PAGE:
In Maine, you can file personal bankruptcy when you can no longer pay your bills and debts. The federal bankruptcy courts have two options for you to resolve your debts: Chapter 7 and Chapter 13. Each bankruptcy chapter gives you a different way to eliminate your debts. Both have a powerful tool to keep your creditors at bay: automatic stay.
Automatic Stay Prevents Creditors Works Differently Depending on the Bankruptcy Chapter.
An automatic stay prevents creditors from starting or continuing any debt collection activities. This means they must automatically stop what they are doing to get you to pay them. For instance, creditors can no longer file or continue a lawsuit against you. They cannot continue to collect a garnishment against you. If you file chapter 13 and trying to save your home, the lender cannot start or continue foreclosure proceedings. As long as your home hasn’t been sold, it must be removed from the auction block. The Chapter 7 cannot stop a foreclosure.
The automatic stay can help you immediately with basic needs too. For instance, it can also restore utilities. This means if your utilities were shut off because no non-payment, you have them restored.
Chapter 7 Eliminates Debts without Repayment.
Chapter 7 is called liquidation bankruptcy. It allows a bankruptcy trustee to take property from you, sell it and give the money to your creditors. Often, this does not happen because a person does not have enough property to sell. In this situation, the debts are eliminated. It is like they never happened.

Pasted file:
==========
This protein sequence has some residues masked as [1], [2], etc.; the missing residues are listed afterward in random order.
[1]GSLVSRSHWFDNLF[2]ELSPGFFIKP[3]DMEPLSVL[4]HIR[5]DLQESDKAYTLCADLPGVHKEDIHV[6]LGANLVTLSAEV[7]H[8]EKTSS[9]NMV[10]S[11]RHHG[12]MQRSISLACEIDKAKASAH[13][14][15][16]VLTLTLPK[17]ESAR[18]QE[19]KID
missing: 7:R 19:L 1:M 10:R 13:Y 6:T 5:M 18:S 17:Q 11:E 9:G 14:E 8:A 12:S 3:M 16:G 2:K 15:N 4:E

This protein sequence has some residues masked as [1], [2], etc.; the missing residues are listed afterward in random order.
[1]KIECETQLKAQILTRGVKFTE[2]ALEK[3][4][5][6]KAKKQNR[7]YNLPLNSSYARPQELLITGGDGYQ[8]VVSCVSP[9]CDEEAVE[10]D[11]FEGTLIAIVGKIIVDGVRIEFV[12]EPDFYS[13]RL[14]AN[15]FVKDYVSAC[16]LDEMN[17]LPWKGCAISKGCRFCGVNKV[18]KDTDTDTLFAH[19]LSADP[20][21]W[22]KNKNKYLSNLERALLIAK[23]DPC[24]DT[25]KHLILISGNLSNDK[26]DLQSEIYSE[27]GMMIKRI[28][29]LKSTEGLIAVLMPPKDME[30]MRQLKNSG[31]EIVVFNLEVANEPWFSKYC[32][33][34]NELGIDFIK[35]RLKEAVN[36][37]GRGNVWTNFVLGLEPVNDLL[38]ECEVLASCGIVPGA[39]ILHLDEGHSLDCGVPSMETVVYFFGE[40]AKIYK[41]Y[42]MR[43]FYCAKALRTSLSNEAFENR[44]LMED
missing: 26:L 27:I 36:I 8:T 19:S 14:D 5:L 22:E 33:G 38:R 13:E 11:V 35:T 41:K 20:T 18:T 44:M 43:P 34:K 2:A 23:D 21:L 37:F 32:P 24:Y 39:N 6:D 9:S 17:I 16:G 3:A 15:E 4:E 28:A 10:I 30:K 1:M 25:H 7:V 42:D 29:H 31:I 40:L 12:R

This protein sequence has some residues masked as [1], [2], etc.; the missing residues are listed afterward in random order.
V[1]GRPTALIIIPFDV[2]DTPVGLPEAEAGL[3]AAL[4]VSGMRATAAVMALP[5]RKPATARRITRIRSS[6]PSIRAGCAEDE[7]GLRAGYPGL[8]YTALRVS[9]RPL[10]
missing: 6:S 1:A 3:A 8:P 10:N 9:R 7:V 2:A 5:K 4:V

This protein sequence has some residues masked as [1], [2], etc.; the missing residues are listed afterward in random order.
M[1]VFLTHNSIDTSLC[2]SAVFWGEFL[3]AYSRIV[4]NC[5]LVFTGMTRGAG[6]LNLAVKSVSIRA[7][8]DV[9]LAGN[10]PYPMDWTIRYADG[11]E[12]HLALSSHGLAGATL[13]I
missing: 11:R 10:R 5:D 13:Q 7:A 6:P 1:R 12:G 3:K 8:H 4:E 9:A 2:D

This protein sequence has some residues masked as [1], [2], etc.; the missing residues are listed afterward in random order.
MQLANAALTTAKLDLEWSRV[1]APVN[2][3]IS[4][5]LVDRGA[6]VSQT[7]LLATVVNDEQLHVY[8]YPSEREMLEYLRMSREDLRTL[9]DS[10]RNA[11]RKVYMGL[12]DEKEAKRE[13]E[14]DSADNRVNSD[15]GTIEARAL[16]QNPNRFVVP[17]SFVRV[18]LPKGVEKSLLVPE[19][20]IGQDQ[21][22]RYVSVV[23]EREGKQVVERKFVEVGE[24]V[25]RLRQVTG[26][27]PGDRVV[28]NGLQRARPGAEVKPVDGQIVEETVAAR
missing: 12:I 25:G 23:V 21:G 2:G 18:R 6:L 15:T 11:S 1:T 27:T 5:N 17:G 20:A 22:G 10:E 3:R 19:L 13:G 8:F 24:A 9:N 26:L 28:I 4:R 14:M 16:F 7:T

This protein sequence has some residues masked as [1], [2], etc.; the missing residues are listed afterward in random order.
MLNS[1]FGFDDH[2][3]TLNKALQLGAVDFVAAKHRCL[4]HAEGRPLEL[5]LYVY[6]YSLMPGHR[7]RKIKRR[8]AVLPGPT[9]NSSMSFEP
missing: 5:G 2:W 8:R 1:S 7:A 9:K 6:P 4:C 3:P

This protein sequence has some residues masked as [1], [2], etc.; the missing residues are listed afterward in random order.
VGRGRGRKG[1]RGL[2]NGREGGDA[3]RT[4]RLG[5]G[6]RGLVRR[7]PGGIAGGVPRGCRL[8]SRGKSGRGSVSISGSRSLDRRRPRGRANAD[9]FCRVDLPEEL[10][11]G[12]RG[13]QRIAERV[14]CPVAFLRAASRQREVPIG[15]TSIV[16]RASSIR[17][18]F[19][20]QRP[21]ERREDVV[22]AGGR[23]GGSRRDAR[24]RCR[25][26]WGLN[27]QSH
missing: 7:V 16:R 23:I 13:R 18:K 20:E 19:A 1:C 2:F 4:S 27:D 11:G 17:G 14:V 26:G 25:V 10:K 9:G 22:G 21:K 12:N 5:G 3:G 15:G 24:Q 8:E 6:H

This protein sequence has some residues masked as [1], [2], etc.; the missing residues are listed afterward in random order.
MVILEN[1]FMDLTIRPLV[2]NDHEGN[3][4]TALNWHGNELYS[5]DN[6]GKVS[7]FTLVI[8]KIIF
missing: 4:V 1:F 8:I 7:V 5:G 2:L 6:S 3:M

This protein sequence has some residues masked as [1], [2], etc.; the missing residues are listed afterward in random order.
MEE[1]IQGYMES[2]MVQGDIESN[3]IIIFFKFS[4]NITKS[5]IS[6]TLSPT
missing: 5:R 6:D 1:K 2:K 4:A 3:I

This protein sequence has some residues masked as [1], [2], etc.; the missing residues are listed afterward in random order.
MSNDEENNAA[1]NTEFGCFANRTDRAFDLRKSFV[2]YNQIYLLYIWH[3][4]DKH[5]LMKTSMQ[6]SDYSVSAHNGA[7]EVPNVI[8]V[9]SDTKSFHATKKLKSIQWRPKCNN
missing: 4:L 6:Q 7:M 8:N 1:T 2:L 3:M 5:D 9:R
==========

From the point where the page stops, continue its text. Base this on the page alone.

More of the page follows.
Chapter 7 is only for unsecured credit. Unsecured credit is any type of credit that is given to you based on a promise to repay. Unsecured credit includes credit cards, store
Chapter 13 is Another Bankruptcy Option in Maine.
Bankruptcy filing Portland ME also includes Chapter 13. This is also called a wage earner’s bankruptcy because it is for people with enough money to repay their creditors. Many people in Maine wanting to save their homes from foreclosure choose this bankruptcy option.
It requires you to repay creditors over a three-to-five-year-period. The monthly payments are sent to the bankruptcy trustee. The trustee is responsible for dividing those payments and sending them to your creditors. You must keep all payments to creditors current. For instance, you must make all mortgage payments to avoid your Chapter 13 case from being dismissed.
Unlike Chapter 7, a Chapter 13 bankruptcy chapter includes unsecured and secured types of credit. It is why people file chapter 13 when they can no longer afford their homes, cars or anything backed by collateral.
Bankruptcy Courts do not Allow You to Pick Your Bankruptcy Chapter.
Prior to 2005, a person filing personal bankruptcy (debtor) could pick their bankruptcy chapter. For example, a debtor could afford to repay creditors, but they would file Chapter 7 to avoid paying them. The law was changed to force debtors to file the bankruptcy chapter they could afford and not the one they wanted. To determine if you can file Chapter 7 or Chapter 13, it is best to talk to a bankruptcy lawyer.